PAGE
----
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Background: Little research has been conducted on the mediational role of inflammation on the association between chronic diseases and physical functioning among older Chinese adults.

Methods: Data were from the China Health and Retirement Longitudinal Study (CHARLS in 2011, 2015, and 2018). Chronic diseases were assessed by the summed scores of self-reported physician diagnosed of 14 chronic diseases in 2011. High-sensitivity C-reactive protein (CRP) and white blood cell (WBC) counts were used tomeasure inflammation in 2015. Physical functioning wasmeasured by activities of daily living (ADLs) and instrumental activities of daily living (IADLs) in 2018. Longitudinal mediational models adjusting sex, age, residential areas, marital status, and health behaviors were used.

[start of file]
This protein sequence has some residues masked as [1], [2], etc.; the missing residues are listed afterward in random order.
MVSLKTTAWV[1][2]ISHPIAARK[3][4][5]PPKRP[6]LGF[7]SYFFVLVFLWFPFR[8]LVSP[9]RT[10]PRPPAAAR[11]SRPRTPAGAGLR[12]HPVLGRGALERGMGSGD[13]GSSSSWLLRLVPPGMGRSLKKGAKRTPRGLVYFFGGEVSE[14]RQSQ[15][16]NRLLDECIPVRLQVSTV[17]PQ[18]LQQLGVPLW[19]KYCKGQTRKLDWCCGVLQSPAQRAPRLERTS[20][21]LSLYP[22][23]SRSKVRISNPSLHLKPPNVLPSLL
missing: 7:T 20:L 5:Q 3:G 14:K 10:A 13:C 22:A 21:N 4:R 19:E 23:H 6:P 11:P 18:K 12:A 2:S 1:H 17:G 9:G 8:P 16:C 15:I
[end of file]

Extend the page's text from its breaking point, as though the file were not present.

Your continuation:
Results: The sample size was 3,328 for CRP and 3,349 for WBCs, respectively. Chronic diseases in 2011 had direct effects on CRP in 2015 (b = 0.06, p < 0.001) and ADLs in 2018 (b = 0.25, p < 0.001), whereas the association between CRP and ADLswas not statistically significant (b = 0.07, p > 0.05). Higher number of chronic diseases were associated with higher levels of WBCs (b = 0.12, p < 0.001) and greater ADLs (b = 0.22, p < 0.001), and WBCs were also associated with greater ADLs (b = 0.04, p < 0.05). Similar results were found except that CRP was also associated with greater IADLs (b = 0.13, p < 0.001).

Conclusion: Inflammatory biomarkers partially mediate the association between chronic diseases and physical functioning. A better understanding of the social and biological processes that lead to disability could potentially improve the health status of the Chinese adults in the future.